BLACKSBURG, Va., Oct. 25, 2011 – Ramaswamy (Raju) Raghavan, professor of physics in the College of Science died Oct. 20, 2011. He was the beloved husband, brother, uncle, teacher, and colleague of many from all around the world.
Raghavan started his research career in nuclear physics as a graduate student at the Tata Institute of Fundamental Research in Mumbai, India, and continued his studies at Purdue University, obtaining his Ph.D. in 1964 with post‐parity beta decay experiments under Rolf Steffen. He then spent several years at the Technical University Munich in the institutes of Paul Kienle and Rudolf Moessbauer.
Raghavan returned to the U.S. in 1972 and spent the next 32 years at Bell Laboratories, where he became a Distinguished Member in 1989. He had a unique career there as one of the few who pursued nuclear and neutrino interests far from the main Bell Labs interests in solid state physics. He was elected a Fellow of the American Physical Society in 1984. When the basic research programs in Bell Labs were terminated in 2004, he came to Virginia Tech where he was professor of physics and director of the university's Institute for Particle, Nuclear and Astronomical Sciences.
Raghavan’s main interest at Bell Labs began with studies of hyperfine interactions of nuclei with radioactivity as well as pulsed nuclear beams from the Rutgers‐Bell tandem accelerator (as an associate of the Rutgers Graduate Faculty), discovering numerous isomeric nuclei and applying them for solid state physics as well as measurements of nuclear moments.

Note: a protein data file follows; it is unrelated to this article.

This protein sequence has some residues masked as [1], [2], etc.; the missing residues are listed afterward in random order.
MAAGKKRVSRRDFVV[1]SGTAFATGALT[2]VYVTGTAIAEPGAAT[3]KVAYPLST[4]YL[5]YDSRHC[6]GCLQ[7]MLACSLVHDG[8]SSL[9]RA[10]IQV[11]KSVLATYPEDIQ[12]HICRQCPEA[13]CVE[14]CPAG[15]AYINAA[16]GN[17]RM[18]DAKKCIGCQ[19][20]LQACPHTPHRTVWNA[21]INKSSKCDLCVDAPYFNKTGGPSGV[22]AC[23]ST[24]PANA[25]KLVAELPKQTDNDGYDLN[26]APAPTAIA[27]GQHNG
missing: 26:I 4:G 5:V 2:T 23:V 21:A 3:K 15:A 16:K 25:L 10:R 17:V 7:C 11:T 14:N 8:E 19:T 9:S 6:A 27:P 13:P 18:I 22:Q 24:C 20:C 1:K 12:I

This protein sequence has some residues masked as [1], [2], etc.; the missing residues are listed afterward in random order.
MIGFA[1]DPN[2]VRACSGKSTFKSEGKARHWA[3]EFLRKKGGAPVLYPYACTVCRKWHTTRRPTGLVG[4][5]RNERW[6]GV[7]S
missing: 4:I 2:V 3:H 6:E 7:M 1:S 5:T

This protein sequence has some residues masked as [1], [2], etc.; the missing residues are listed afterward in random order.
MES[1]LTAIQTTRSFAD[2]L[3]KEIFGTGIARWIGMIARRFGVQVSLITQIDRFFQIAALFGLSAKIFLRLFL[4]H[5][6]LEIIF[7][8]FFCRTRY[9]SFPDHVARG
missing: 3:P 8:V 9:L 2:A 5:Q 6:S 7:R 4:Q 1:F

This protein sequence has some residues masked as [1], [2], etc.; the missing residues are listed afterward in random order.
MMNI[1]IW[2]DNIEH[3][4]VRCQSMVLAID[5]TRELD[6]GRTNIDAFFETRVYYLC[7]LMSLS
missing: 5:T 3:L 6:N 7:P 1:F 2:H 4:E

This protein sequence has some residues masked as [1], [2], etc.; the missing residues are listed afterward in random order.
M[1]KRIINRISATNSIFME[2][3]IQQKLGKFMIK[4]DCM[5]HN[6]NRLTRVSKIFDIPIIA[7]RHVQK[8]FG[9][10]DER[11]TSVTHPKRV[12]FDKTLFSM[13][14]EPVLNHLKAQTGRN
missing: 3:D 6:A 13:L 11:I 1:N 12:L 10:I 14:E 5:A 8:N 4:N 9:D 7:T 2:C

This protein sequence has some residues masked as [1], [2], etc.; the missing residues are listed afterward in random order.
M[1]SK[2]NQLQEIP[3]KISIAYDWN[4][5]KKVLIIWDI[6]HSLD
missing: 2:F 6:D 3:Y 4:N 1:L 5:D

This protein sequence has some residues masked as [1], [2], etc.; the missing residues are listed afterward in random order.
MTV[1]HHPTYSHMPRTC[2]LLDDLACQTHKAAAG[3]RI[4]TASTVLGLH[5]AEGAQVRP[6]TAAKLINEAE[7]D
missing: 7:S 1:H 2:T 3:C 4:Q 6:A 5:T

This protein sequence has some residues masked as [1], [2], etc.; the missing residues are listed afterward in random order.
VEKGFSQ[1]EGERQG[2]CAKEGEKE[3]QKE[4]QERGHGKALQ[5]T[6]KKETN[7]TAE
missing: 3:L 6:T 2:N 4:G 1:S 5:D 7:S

However he soon turned his attention to low-energy neutrino science, which became and continued to be, his lifelong passion He developed several “ultra” technologies for frontier astroparticle physics experiments. He founded the Borexino Experiment in the Gran Sasso Laboratory in Italy in 1988, which successfully measured the 7Be solar neutrinos (with five percent precision) as well detecting geophysical neutrinos from the earth’s crust.
Raghavan invented a unique direct counting technique for the spectroscopy of the fundamental proton‐proton solar neutrinos, which is being developed as the LENS experiment at Virginia Tech. He has served in the committees of most of the international conferences of hyperfine physics as well as low-energy neutrino science.
“Dr. Raghavan is no doubt one of the distinguished scientists and leaders in the world neutrino physics community ” said Atsuto Suzuki, director general The High Energy Accelerator Research Organization in Japan (KEK).
“Raju was one of the most creative physicists I ever met, said Allesandro Bettini, director of the Canfranc Laboratory in Spain. “His ideas were out of the mainstream. His thinking was unconventional, something that is unfortunately becoming rarer and rarer.”
Art McDonald, director of the Sudbury Neutrino Observatory in Canada, noted, “Raju Raghavan was internationally recognized as a leader in the field of neutrino physics and an innovator whose ideas and development work resulted in many contributions to the field.”
“Raju was truly passionate about physics, and especially neutrino physics,” said Beate Schmittmann, professor of physics and head of the physics department. “He generated an immense range of creative and innovative ideas, many of which were far ahead of the times.”
His wisdom and passion for life and science inspired many young people, both at Virginia Tech as well as India, his spiritual home, where he was most recently advising senior Indian government and laboratory officials on their new INO project. In addition, he was exploring possibilities for collaborating on the LENS project – an experiment he dedicated the last several years to advance – with real success at Virginia Tech with the ongoing mini-LENS program.
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